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Lessons of History Must Never Be Forgotten


The St. Louis Holocaust Museum & Learning Center today commemorated its 25th year with the announcement of a new world-class facility. Holocaust survivors, local dignitaries and religious leaders gathered to unveil the museum design for the state-of-the-art facility on International Holocaust Remembrance Day.

The $18 million project will be built on the Millstone Campus, near the northwest corner of Lindbergh Boulevard and Schuetz Road. The organization also announced it has been awarded a $750,000 challenge grant from the National Endowment for the Humanities (NEH) for the expansion project.

“Using the lessons of the Holocaust to address bias, bigotry, and hate is important locally, nationally and around the world. This significant community asset will be expanded to enable us to facilitate critical conversations with more people in our community to inspire dialogue and actionable positive change,” said Sandra Harris, Executive Director of the Holocaust Museum & Learning Center.

The expansion will triple the space of the existing facility to 35,000 square feet and will increase opportunities to engage with students from hundreds of regional schools and engage with the community through lectures, films, and other events. The expansion will provide a new space for the display of temporary exhibitions from the Museum’s collections and other institutions. A multipurpose space will allow for seating up to 250 for programs and community events.

“We have been honored by support from our early donors including individuals, corporations, and foundations to this project and are thrilled to have the NEH challenge to launch the community phase of the campaign. We welcome everyone’s participation on this journey to build a fantastic resource for the region that will educate, inspire and attract thousands of people to our community,” said Carol Staenberg, chairman of the capital campaign. “The Holocaust Museum & Learning Center is an important project in a critical time, and we look forward to maintaining its relevance well into the 21st century. We firmly believe that it is our responsibility to teach about the Holocaust and to use that experience to empower the next generation to foster understanding and create real change.”

“The $750,000 National Endowment for the Humanities challenge grant is one of the largest ever awarded in the State of Missouri. This will be critical in renovating the St. Louis Holocaust Museum & Learning Center and expanding its footprint in St. Louis so even more Missourians and visitors from all over can study and learn from the brutality of the Holocaust,” said Congresswoman Ann Wagner, R-Ballwin. “I am proud to have supported Federation when they applied for this federal grant and am grateful for all they do for our community.”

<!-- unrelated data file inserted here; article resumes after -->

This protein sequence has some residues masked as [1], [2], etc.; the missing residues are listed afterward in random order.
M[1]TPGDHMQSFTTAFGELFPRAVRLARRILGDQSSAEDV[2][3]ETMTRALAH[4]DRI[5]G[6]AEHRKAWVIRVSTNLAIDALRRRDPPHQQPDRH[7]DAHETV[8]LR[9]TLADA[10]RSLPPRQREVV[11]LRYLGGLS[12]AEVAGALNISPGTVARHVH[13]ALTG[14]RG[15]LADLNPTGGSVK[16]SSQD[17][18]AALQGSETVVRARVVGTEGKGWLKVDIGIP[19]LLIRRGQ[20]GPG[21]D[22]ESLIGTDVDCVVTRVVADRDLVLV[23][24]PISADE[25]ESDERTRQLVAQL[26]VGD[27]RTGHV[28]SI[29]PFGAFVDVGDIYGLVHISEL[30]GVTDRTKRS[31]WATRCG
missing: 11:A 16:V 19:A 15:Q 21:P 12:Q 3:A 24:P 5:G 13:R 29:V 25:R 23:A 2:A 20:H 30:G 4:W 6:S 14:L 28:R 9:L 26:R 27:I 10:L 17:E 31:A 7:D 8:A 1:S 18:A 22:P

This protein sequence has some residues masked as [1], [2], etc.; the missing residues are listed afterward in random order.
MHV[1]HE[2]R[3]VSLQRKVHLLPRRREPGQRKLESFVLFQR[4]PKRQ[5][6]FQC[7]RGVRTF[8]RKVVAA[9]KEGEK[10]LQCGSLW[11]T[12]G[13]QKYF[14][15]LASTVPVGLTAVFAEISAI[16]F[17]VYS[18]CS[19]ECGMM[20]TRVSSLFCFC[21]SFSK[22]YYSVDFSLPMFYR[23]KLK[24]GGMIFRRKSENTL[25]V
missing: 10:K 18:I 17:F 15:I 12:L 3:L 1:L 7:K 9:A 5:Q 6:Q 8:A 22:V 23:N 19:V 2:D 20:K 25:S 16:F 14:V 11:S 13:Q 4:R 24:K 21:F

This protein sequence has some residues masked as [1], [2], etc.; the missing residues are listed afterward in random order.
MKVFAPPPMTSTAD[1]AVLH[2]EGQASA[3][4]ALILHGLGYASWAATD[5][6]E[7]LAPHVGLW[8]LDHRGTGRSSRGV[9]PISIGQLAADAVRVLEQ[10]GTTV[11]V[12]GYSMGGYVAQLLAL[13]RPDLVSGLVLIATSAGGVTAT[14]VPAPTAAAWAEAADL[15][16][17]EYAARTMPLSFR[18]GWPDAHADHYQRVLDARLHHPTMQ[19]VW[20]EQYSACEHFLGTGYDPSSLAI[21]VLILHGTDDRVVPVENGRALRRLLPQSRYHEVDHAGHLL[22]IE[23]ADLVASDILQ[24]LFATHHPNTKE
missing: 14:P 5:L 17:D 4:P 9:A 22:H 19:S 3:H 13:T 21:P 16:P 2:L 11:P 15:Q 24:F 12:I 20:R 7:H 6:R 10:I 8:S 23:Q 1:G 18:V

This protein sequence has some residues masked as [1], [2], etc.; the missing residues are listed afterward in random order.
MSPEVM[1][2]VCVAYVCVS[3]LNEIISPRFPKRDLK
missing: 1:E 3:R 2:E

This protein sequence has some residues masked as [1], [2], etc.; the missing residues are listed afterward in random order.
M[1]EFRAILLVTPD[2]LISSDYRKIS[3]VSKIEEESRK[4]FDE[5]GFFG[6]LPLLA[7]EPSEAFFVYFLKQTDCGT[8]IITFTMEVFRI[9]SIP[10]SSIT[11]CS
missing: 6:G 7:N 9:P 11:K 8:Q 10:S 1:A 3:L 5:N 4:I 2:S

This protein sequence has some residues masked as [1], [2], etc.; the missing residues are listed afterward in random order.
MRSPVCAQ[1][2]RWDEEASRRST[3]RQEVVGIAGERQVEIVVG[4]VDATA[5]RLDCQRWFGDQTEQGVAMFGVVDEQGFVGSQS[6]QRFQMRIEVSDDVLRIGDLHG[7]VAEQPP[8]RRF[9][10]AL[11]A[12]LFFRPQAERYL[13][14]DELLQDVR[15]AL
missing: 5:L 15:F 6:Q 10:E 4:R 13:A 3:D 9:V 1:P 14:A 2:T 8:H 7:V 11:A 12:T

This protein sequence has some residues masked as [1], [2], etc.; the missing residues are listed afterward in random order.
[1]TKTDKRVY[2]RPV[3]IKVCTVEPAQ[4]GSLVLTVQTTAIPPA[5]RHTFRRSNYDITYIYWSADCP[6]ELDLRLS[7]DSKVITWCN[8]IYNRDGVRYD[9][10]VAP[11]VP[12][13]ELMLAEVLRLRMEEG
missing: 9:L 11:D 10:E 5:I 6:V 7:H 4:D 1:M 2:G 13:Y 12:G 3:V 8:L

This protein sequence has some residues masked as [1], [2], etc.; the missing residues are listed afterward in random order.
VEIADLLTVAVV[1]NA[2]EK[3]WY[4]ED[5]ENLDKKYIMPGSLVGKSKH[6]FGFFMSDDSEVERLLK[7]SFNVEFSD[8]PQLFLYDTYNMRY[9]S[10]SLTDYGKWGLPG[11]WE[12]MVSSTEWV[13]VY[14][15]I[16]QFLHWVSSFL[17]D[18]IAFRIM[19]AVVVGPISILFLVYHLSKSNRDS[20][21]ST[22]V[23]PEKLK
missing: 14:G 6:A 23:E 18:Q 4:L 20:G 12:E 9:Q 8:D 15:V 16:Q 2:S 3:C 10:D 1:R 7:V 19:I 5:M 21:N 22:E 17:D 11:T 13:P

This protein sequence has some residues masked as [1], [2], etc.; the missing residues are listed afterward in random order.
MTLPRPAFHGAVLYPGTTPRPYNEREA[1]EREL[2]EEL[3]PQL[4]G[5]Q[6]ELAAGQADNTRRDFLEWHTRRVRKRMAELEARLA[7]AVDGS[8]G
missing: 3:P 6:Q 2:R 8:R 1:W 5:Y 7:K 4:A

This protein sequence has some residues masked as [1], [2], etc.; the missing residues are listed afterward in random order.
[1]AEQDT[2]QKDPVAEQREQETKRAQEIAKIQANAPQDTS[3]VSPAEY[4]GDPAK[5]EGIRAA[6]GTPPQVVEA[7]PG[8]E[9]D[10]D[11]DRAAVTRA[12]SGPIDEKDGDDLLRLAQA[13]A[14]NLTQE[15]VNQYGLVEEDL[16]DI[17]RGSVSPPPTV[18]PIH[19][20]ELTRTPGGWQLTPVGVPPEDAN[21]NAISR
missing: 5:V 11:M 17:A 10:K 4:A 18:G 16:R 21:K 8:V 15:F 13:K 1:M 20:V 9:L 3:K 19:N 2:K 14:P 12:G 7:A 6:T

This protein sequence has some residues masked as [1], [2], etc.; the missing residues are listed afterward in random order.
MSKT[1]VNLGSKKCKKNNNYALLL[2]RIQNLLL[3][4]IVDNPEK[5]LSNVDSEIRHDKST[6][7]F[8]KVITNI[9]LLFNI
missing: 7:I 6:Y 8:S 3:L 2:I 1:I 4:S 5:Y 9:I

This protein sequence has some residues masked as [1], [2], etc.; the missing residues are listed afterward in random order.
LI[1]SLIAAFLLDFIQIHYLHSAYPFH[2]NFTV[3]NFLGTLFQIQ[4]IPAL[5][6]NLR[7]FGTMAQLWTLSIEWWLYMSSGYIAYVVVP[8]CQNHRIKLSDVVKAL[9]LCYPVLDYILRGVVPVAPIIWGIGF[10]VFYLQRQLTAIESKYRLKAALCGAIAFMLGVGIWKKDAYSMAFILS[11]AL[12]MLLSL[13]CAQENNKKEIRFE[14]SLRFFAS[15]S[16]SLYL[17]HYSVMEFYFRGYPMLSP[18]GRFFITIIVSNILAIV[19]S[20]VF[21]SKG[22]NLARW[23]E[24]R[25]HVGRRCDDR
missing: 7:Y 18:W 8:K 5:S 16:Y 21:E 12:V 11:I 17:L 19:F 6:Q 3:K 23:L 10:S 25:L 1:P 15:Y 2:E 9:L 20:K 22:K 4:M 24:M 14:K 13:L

The announcement coincided with International Holocaust Remembrance Day, an international memorial day commemorating the tragedy of the Holocaust. Candles were lit by six local Holocaust survivors: Wally Mayer, Mendel Rosenberg, Felicia Wertz, Miriam Spiegel Raskin, Oskar Jakob, and Gloria Kaplan Feldman.

The new Museum is being designed by internationally recognized Gallagher & Associates (G&A), which uses interactive design and media with the physical environment to produce immersive experiences that engage, entertain, and create measurable impact. With projects including the Ronald Reagan Presidential Library, the International Spy Museum (Washington, DC), the National Archives, National Center for Civil and Human Rights (Atlanta), and the National Museum of American Jewish History, G&A has developed key programs for museums around the U.S. and the world.

“This project addresses the fundamental issue of every generation – that of human rights and how we treat each other,” said Dr. Sam Page, St. Louis County Executive. “These lessons are important regardless of a person’s race, religion or ethnicity. Our society is increasingly diverse, both locally and globally, so learning to embrace differences and live together harmoniously is as important today as ever. The Museum is a beacon of hope – we are fortunate to have it in St. Louis.”

The Museum, which already hosts 30,000 visitors a year, will become a regional destination for people to learn the history of the Holocaust and related issues that still exist today. Through interactive exhibitions, programming, and self-reflection, visitors will explore how bias affects their daily lives and the lives of others. Lessons from the Holocaust show how stereotypes can turn to prejudice, violence and, in the most extreme cases, genocide.

Accessible for those with all abilities, the Museum will welcome guests with an introductory theater that will put them at the heart of history. Other experiences will challenge visitors to understand perspectives of collaborators, bystanders, upstanders, liberators, and victims. Throughout the Museum, visitors will connect with survivor stories from an extensive collection of 235 oral histories. A dedicated team of volunteer docents, including second- and third-generation Holocaust survivors, will continue to bring stories to life for visitors of all ages and backgrounds.

The Museum’s existing 12,000-plus item collection of artifacts conveys the range of human experience embodied in Holocaust history. A new environmentally controlled and secure archives space will protect and preserve these precious items and will allow on-site research by students and scholars.

A May 2020 groundbreaking is planned, with completion in late 2021. One of a kind in the region, the Holocaust Museum & Learning Center is one of just 22 Holocaust museums in the United States.